Supin, a tributary of river Tons and a part of river Yamuna gushes through the hilly tracts of Uttarkashi district. Like all rivers meandering through the lush terrains and forests of Uttarakhand, Supin too is being aggressively tapped for hydropower generation by the government.

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A photo exhibition focuses on the changing lifestyles of local communities in the Himalayas with changes in their environment.

Delhi’s Jor Bagh metro station is the site of an ongoing photographic exhibition with thought-provoking images and narratives exploring escalating water crises Indian and Nepal Himalayas face. Titled “Pani, Pahar: Waters of the Himalayas”, the exhibition combines contemporary work by photojournalist Toby Smith with academic research led by Dr Bhaskar Vira and Dr Eszter Kovacs at Cambridge University’s department of geography, in association with collaborators in India and Nepal.

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More than 1000 villages of the state are expected to be affected by a severe water crisis.

Lokesh Verma, a farmer from Nainital’s Chanfi village, says this is the third year in a row that he is bearing losses in agriculture. “I have lost around Rs 2 lakh and there’s a debt of Rs 70,000 to pay off. I grow strawberries, guavas and peas in my 15 bighas of land, but there is not enough water in the hills to irrigate crops properly,” he says.

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Despite controversies around the Pancheshwar dam proposal and the panic it is creating among the villages around, the project is progressing fast.

River Mahakali snakes its way through the hills and valleys of Nepal and Uttaranchal, collecting its water from the numerous streams it receives on the way. Also known as Sharda in India, the river forms the international boundary between India and Nepal. The river has, of late, become a cause of disagreement between the state and the people due to the widespread community opposition to a proposed dam on it at Pancheshwar.

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News this week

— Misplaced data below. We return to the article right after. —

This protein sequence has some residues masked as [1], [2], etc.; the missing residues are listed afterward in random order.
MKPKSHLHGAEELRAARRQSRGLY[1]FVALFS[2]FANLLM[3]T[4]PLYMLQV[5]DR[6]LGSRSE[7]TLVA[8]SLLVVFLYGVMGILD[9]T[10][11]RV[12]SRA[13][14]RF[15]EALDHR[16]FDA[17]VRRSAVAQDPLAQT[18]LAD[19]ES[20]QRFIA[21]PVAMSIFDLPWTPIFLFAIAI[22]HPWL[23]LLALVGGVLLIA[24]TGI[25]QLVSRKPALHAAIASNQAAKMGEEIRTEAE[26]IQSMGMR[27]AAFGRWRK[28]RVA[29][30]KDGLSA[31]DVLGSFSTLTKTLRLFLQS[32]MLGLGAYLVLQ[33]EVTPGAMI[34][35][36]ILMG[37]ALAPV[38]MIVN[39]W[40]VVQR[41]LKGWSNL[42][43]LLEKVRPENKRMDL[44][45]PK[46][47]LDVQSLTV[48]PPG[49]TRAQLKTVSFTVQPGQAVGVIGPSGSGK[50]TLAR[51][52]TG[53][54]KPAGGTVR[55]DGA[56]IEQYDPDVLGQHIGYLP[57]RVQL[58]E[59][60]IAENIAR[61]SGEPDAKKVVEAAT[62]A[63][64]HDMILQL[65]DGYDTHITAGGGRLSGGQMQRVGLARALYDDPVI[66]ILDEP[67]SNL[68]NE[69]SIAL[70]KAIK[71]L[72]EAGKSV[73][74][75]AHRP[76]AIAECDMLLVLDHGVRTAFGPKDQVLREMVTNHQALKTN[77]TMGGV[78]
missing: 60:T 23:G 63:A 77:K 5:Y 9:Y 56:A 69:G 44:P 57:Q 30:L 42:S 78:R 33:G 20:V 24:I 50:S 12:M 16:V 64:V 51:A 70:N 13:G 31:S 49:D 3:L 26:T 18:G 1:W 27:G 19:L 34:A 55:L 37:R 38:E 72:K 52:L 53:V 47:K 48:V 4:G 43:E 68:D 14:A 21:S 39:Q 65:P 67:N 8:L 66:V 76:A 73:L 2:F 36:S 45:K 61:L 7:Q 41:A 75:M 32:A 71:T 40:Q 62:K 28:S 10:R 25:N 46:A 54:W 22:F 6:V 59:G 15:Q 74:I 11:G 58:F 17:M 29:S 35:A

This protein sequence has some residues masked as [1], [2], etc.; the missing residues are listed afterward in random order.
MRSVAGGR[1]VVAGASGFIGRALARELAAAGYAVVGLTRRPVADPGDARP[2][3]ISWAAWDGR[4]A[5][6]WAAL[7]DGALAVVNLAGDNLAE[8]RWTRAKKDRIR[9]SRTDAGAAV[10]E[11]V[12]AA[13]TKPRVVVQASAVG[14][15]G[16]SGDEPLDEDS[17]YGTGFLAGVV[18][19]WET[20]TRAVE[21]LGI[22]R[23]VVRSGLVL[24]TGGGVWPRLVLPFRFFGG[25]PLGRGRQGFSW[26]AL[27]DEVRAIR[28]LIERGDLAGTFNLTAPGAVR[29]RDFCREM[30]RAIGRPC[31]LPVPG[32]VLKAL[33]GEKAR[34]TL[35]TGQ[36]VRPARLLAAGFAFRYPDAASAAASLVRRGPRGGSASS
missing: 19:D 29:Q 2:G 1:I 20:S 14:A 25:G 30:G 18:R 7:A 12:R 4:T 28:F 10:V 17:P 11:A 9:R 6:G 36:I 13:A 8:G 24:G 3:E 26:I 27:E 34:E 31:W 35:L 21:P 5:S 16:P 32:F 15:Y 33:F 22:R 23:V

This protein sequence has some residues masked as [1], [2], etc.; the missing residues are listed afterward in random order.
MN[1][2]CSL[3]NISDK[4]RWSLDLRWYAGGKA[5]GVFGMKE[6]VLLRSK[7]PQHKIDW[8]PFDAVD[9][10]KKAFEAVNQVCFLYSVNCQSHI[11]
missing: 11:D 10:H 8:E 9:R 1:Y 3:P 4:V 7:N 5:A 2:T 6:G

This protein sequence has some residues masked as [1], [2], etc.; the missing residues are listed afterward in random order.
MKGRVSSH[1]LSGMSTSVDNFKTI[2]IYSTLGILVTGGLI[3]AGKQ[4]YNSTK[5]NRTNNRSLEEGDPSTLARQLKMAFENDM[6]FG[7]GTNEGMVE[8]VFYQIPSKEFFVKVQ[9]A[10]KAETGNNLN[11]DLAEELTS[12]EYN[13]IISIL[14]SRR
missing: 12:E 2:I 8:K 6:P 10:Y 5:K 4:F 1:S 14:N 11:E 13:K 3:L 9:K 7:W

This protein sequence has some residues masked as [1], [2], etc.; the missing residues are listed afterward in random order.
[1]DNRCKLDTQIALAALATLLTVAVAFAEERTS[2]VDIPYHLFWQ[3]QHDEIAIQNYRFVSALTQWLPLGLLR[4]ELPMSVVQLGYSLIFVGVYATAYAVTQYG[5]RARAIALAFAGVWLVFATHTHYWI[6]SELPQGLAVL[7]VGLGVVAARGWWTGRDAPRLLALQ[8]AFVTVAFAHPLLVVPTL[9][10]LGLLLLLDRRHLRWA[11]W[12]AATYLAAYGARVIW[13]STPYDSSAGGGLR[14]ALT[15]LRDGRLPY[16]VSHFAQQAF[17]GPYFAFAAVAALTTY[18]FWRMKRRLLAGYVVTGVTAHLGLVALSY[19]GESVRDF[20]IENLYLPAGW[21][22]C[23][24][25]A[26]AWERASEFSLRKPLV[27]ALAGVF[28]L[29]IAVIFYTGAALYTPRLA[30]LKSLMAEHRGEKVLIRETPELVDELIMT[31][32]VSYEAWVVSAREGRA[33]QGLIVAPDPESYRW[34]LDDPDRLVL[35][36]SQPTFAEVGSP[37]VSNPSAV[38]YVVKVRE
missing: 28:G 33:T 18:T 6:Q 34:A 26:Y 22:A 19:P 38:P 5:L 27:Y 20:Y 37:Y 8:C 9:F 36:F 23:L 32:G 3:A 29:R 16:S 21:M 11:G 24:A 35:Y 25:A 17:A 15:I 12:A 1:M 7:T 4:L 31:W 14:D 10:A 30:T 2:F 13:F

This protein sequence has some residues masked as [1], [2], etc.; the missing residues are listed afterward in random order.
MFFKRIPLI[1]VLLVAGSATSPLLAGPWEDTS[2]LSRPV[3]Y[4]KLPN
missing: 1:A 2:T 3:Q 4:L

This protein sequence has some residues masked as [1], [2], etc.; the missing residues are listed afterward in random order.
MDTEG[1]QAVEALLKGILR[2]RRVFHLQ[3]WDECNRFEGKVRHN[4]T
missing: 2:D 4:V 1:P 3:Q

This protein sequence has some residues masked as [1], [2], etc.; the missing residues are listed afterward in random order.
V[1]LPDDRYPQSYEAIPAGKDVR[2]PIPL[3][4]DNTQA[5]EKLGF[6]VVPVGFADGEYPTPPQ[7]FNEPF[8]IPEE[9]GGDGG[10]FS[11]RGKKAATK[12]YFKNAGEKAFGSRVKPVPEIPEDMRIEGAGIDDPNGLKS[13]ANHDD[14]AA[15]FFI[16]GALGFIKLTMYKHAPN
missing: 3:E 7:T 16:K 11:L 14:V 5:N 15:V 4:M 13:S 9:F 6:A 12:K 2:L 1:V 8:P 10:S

Saving the Ennore Creek: Chennai fisherfolk stage Jal Satyagraha

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A study from remote villages in rural Uttarakhand finds that toilet use is influenced by geography, accessibility, availability of infrastructure and occupation of villagers.

“Sometimes I go for open defecation, sometimes I use the toilet. It’s not like I always have to use the toilet. When I go for work here and there, I defecate in the jungle,” says Renu from one of the remote villages in Tehri Garwal district of Uttarakhand when asked why she does not use latrines every day.

Although there is a government-constructed latrine with a water tap that she and her family use when they are at home, she sees no point in coming back home to use the toilet when she goes out to graze animals or to collect firewood a long way into the jungle.

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Policy matters this week

SC orders Maharashtra government to pay Rs 100 crore for restoration of Ulhas and Waldhuni rivers

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Science Academies' Refresher Course on

"Hydrology of Floods "


at
October 31, 2017 12:00AM

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An initiative in Uttarakhand aims to inculcate knowledge of water management in school children.

The children of Shri Ram Vidya Mandir in Dotiyal in Almora district of Uttarakhand were hushed as they entered the hall. Within 15 minutes, they were all giggling in anticipation of the fun of learning something new. This is one of the schools where students are taught the basics of hydrogeology and water quality.